After the thirty days I took my father to his doctor’s appointment myself, and the doctor was shocked and startled by the change. Even I was surprised at the new state of affairs. My father’s orientation to time, person and place had return to normal. His physician asked me what happened to him and when I started explaining to him that I had done EEG biofeedback with him every day for a month, he cut me off immediately. His physician mind was clearly upset and confused about the dramatic improvements. He quickly dismissed the possibility that EEG biofeedback could have been even remotely responsible for this dramatic transformation.
When I asked him if he had any other possible explanations, he quickly ended the appointment, refusing to talk with me any further. We later took him to another physician who reduced his medications. The good news is that my father was able to live the rest of his life at home. Several years later, he died of a massive stroke at the age of 83. I realize that my father’s response was exceptional, and since he had a series of mini-strokes before dying of a major stroke, there was likely a vascular component to his senility. There may also have been an inflammatory component, with the Omega-three fatty acids possibly aiding the integrity of the blood-brain barrier and cell membranes in general, while the neurofeedback calmed down the immune response.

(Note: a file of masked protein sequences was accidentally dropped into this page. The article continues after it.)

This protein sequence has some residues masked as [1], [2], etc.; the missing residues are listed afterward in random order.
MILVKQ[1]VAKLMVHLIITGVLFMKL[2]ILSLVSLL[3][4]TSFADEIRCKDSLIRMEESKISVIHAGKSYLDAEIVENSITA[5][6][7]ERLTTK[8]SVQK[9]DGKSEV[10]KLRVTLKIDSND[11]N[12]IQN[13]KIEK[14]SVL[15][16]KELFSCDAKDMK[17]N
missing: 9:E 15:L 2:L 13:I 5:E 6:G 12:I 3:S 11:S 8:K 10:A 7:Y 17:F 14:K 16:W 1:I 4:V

The amazing results with my son and my father inspired me to train a little boy with autism. I will briefly give an overview of Adam but additional information can be found about this little boy in an earlier newsletter by Siegfried. Adam was severely autistic and would only respond by echoing whatever was said to him. He couldn’t even tell you his name. He would spend hours watching the same video tapes over and over again. I told the mother I had no idea if EEG biofeedback would help, but after telling her how neurotherapy had helped my family she agreed to give it a try. TOVA testing showed some improvement after twenty sessions, so she agreed to another twenty sessions. The next twenty sessions showed even more improvements on the testing, at home and at school. The next twenty sessions were even more dramatic and the school reported improvements in testing that could only be described as miraculous.
Knowing this child was going to need more EEG biofeedback I contacted Siegfried and explained the situation and asked him if his mother could purchase the technology and do home training under my supervision, and Siegfried agreed. A year later his mother brought her son in to see me. His mother told me how she had tears of joy mixed with alarm the first time he fought with his sister like a normal little boy. Here the negative was really a positive. Before the neurofeedback he was unable to interact with his sister at all. The home training continued. In second grade, Adam was chosen by his classmates to be the soloist in the class play…
–To Be Continued–